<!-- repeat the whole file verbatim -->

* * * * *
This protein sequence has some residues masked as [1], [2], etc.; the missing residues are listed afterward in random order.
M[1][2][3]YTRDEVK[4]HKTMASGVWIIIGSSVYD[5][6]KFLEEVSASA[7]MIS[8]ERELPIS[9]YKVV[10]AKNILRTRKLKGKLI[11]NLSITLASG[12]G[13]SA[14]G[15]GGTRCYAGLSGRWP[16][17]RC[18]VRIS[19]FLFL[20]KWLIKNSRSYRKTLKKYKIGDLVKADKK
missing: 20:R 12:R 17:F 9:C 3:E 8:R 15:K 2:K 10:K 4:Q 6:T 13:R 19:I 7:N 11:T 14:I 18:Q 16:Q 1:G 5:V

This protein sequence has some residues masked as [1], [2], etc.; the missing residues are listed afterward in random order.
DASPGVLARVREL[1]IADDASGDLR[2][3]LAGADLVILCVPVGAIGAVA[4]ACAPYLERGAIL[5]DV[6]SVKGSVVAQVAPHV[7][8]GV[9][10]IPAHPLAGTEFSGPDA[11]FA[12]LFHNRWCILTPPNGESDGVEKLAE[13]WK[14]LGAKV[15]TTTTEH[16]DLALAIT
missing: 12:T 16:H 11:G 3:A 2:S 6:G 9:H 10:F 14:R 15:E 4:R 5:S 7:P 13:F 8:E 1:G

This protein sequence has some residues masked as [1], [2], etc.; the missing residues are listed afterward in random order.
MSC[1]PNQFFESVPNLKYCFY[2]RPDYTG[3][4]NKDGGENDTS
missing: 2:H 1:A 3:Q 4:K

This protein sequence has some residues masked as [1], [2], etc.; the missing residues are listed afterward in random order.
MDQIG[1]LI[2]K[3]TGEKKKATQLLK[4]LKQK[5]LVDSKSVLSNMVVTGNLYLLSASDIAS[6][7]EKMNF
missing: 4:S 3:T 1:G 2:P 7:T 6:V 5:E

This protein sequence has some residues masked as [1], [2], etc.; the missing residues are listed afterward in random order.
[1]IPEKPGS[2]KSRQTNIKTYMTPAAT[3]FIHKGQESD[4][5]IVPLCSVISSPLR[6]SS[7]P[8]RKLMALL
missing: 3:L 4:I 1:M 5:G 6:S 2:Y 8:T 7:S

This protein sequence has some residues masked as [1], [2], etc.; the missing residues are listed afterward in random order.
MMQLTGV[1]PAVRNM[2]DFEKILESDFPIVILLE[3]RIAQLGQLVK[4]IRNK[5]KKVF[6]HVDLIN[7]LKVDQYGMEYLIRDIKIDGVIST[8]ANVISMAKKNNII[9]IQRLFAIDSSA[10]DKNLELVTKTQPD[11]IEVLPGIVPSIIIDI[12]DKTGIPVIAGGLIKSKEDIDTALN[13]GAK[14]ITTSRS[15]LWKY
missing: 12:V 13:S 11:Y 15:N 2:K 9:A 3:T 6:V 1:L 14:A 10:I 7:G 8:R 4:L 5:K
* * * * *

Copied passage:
This protein sequence has some residues masked as [1], [2], etc.; the missing residues are listed afterward in random order.
M[1][2][3]YTRDEVK[4]HKTMASGVWIIIGSSVYD[5][6]KFLEEVSASA[7]MIS[8]ERELPIS[9]YKVV[10]AKNILRTRKLKGKLI[11]NLSITLASG[12]G[13]SA[14]G[15]GGTRCYAGLSGRWP[16][17]RC[18]VRIS[19]FLFL[20]KWLIKNSRSYRKTLKKYKIGDLVKADKK
missing: 20:R 12:R 17:F 9:C 3:E 8:R 15:K 2:K 10:K 4:Q 6:T 13:R 19:I 7:N 11:T 14:I 18:Q 16:Q 1:G 5:V

This protein sequence has some residues masked as [1], [2], etc.; the missing residues are listed afterward in random order.
DASPGVLARVREL[1]IADDASGDLR[2][3]LAGADLVILCVPVGAIGAVA[4]ACAPYLERGAIL[5]DV[6]SVKGSVVAQVAPHV[7][8]GV[9][10]IPAHPLAGTEFSGPDA[11]FA[12]LFHNRWCILTPPNGESDGVEKLAE[13]WK[14]LGAKV[15]TTTTEH[16]DLALAIT
missing: 12:T 16:H 11:G 3:A 2:S 6:G 9:H 10:F 14:R 15:E 4:R 5:S 7:P 13:F 8:E 1:G

This protein sequence has some residues masked as [1], [2], etc.; the missing residues are listed afterward in random order.
MSC[1]PNQFFESVPNLKYCFY[2]RPDYTG[3][4]NKDGGENDTS
missing: 2:H 1:A 3:Q 4:K

This protein sequence has some residues masked as [1], [2], etc.; the missing residues are listed afterward in random order.
MDQIG[1]LI[2]K[3]TGEKKKATQLLK[4]LKQK[5]LVDSKSVLSNMVVTGNLYLLSASDIAS[6][7]EKMNF
missing: 4:S 3:T 1:G 2:P 7:T 6:V 5:E

This protein sequence has some residues masked as [1], [2], etc.; the missing residues are listed afterward in random order.
[1]IPEKPGS[2]KSRQTNIKTYMTPAAT[3]FIHKGQESD[4][5]IVPLCSVISSPLR[6]SS[7]P[8]RKLMALL
missing: 3:L 4:I 1:M 5:G 6:S 2:Y 8:T 7:S

This protein sequence has some residues masked as [1], [2], etc.; the missing residues are listed afterward in random order.
MMQLTGV[1]PAVRNM[2]DFEKILESDFPIVILLE[3]RIAQLGQLVK[4]IRNK[5]KKVF[6]HVDLIN[7]LKVDQYGMEYLIRDIKIDGVIST[8]ANVISMAKKNNII[9]IQRLFAIDSSA[10]DKNLELVTKTQPD[11]IEVLPGIVPSIIIDI[12]DKTGIPVIAGGLIKSKEDIDTALN[13]GAK[14]ITTSRS[15]LWKY
missing: 12:V 13:S 11:Y 15:N 2:K 9:A 3:T 6:V 1:L 14:A 10:I 7:G 8:R 4:L 5:K